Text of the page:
How Do You Solve a Problem Like Oliver Perez? - NBC New York

How Do You Solve a Problem Like Oliver Perez?

The Mets' gamble on Perez has come up snake eyes

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    How Do You Solve a Problem Like Oliver Perez?
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    Ollie's follies continue unabated.

    Of all the things you don't want to hear from a manager four starts into a three-year, $36 million contract, Jerry Manuel's comments after Sunday's 8-1 loss to the Nationals have to be right at the top of the list. Oliver Perez lasted less than five innings for the third time in four starts, and now has more earned runs allowed than innings pitched this season.

    "I'm really, really concerned about him right now," Manuel said. "I don't know what we'll do. It's something that has me concerned."

    So concerned that there's been talk about moving him to the bullpen or sending him to the minors. The first move doesn't make any sense, as he won't pitch regularly enough to work his way through his problems, but the second move would be a killer PR hit to take so early in a season and a contract that mean the world to Omar Minaya and the Mets.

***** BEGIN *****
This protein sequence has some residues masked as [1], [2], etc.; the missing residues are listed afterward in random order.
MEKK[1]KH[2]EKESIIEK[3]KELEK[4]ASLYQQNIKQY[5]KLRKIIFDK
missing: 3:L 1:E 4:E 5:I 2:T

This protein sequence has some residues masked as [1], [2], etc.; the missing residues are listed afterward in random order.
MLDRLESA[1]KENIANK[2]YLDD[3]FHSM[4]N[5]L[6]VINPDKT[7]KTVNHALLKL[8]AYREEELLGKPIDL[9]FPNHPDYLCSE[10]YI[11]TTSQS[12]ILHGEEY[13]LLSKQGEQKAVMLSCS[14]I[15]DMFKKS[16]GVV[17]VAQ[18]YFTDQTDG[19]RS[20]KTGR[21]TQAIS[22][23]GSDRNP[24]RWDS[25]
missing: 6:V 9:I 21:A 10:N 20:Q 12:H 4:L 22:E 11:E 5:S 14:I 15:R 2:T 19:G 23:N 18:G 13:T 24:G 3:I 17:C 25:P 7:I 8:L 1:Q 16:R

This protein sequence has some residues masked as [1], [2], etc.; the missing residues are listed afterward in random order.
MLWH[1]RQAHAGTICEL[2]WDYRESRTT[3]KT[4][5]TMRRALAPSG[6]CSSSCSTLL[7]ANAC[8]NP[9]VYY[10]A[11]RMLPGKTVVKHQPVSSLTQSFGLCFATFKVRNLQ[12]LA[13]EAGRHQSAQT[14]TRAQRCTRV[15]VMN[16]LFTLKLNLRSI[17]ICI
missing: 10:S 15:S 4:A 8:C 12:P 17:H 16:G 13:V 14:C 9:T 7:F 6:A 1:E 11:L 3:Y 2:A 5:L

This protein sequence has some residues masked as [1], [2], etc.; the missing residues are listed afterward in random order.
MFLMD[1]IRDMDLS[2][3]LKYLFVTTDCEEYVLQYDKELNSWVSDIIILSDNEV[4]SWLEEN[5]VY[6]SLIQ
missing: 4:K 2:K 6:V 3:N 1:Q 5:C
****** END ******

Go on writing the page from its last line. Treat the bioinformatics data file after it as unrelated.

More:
They're in a similar position that the Yankees found themselves in with Chien-Ming Wang last week. Perez is killing the Mets once every five days, which is draining the bullpen and there doesn't appear to be an easy fix to whatever is afflicting him.

    Perez may be even worse off than Wang, since this isn't the first time in his career that he's lost the ability to pitch all at once. After a breakout 2004 season, he crashed and burned to the point that he was a fringe player in the trade that sent Xavier Nady to Pittsburgh less than two years later.

    For now, Perez is staying put. They've got a big series in Philadelphia this weekend, and Perez has historically pitched well against the Phillies. He remains scheduled for a Saturday start, which may be the last we see of him if things don't go well.

    It's a big risk, but the Mets are counting heavily on Perez. When they signed him, they had to hope that he'd put his inconsistency behind him as he approached his 28th birthday. He may have, although consistently terrible probably isn't what they had in mind as an alternative.  

    Josh Alper is a writer living in New York City and is a contributor to FanHouse.com and ProFootballTalk.com in addition to his duties for NBCNewYork.com.